02:36am Thursday 30 March 2017

How the Brain Becomes Conscious

A new theory on the nature of conscious mind has just been published neuroscientist in the current issue of Advances in Cognitive Psychology (accessible on the Web, http://www.ac-psych.org/?id=2&rok=2011) by W. R. Klemm, a neuroscientist at Texas A&M University. He regards conscious mind as an Avatar, acts on behalf of the embodied brain. The Avatar is not imaginary or ethereal but rather has a clear physical existence in the form of unique impulse patterns in distributed brain circuits.

Klemm suggests that everything we sense or think about when conscious is done in the context of this sense of self. “I see, I hear, I think.” Thus, conscious mind is not some mysterious “Ghost in the Machine.” The impulse patterns are themselves very real and subject to biological forces. They are also subject to what many people would call mentalistic forces, given that those mentalistic forces are actually mediated by impulse patterns.

“It all begins in the womb,” says Klemm. He believes that the sense of self is a sixth sense that is actually created by the other senses. All six senses begin early with unconscious development in the womb as a result of embryonic cell division, migration, and differentiation of neurons. The sculpting of early circuitry is influenced by self-referential stimuli from the developing fetus and from mother-specific signals from the womb that inform those circuits they have a body they can influence. At some point, a year or more after birth, enough neurons appear and circuitry differentiates enough to enable babies to have episodes of conscious awareness of self and non-self.

He says “the brain implicitly learns to become consciously aware of self and non-self. Such learning requires a species to have enough neuronal circuitry to create the “carrying capacity” required for impulse-pattern representation of ordinary stimuli, a sense of self, and mental interactions with environment, and consciousness.”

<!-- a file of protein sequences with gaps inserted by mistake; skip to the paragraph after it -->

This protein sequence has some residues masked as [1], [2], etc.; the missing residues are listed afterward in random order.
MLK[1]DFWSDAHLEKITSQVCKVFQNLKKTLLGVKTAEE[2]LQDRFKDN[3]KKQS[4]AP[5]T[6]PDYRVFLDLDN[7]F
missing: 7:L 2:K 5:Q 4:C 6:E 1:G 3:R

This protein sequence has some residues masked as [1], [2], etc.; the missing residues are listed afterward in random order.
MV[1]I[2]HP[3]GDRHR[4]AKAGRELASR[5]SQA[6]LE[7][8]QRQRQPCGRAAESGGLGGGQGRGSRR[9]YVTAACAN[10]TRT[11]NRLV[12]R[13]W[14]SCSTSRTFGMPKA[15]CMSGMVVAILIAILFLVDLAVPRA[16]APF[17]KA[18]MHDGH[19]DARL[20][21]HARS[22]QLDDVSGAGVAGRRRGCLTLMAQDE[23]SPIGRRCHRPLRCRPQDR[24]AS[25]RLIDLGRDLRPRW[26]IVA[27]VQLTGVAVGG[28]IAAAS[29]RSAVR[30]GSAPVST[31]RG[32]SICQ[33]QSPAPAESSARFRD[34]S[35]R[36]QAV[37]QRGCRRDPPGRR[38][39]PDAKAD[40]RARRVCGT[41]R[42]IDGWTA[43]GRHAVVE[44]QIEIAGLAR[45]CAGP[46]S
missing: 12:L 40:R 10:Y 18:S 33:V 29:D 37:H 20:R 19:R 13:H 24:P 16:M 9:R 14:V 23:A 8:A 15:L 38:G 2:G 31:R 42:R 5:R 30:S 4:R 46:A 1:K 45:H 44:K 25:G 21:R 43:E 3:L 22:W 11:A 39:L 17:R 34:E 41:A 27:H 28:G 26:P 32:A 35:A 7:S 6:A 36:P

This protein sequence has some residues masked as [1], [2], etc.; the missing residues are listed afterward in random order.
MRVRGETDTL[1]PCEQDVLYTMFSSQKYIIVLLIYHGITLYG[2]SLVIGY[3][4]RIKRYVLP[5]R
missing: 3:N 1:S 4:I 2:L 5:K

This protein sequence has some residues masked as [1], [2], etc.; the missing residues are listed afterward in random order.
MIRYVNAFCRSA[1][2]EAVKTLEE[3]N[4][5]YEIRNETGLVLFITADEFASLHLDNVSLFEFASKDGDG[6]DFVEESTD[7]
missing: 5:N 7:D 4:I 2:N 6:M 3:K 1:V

Klemm‟s idea is that “When active in wakefulness or dream states, the combinatorial impulse patterns that represent conscious self act as an agent of the brain, metaphorically as an Avatar. Conscious mind thus IS the integrated set of all these codes, deployed „on line‟ as impulse firing when a person is awake or stored in the chemistry of contact points among neurons when we are asleep, anesthetized, or otherwise unconscious.”

The key to consciousness lies in the outer mantel of the brain, the cortex. Here, virtual columns of neurons are stacked vertically toward the surface, clustered as if they were a three dimension honeycomb. Each “cortical column” has the same circuitry of neurons and is extensively connected to many other columns, both adjacent and far away.

Klemm says that “the key to understanding consciousness is to see how activity in those columns change as the brain moves through various stages of being consciously alert and sleeping.”

“When the brain‟s mind is deployed,” says Klemm, “ it is represented by the over-all pattern of impulses in these circuits. So that is what we need to look at.” This lies at the heart of his many suggested ways scientists can test the hypothesis that “mind” arises from combinatorially coded impulse patterns. In the past, many scientists have recorded impulses in the cortex, but usually one neuron at a time. Or if multiple neurons were recorded, they were never in the same cortical column.” Now, with new recording technologies it may be possible to see what is going in all or many of the neurons within the same column as the brain goes through state changes.” Klemm‟s idea is that a conscious sense of self is not represented by the sum of many neurons but by the combinatorial code within the set of neurons within each column.

Moreover, the combinatorial codes in various columns coordinate and synchronize more robustly during consciousness, especially when the brain is working hard. The timing relations operate at multiple frequencies. Klemm urges more studies of these timing relations as they change during mental states, especially the phase shifts between and among frequencies as well as the timing shifts of activity at various parts of the cortical surface. In his earlier study monitoring brain waves, remarkable phase shifts switched on as the experimental subjects viewed ambiguous figures. When looking at a drawing of the vase/face illusion for example, cortical frequencies shifted whenever the perception changed from vase to face or vice versa. Klemm wishes more scientists would use ambiguous figure stimuli because they have the advantage of being detected simultaneously in both subconscious and conscious mind, switching from one to the other, presumably with predictable changes in the timing of combinatorial codes of cortical columns.

Klemm relates these ideas to two recent papers of his, one dealing with free will and the other with why humans have dream sleep. In his mind, he has a unified concept of mind as something very tangible, carried as impulse pattern representations of a sense of self. His recent book, Atoms of Mind (Springer), provides the science background and links the various facets of mind in ways that are testable. At 77, his own career is nearing its end, but he thinks others will make great progress pursuing these ideas.

Contact: W. R. Klemm Phone: (979) 845-4201 E-mail: wklemm@cvm.tamu.edu


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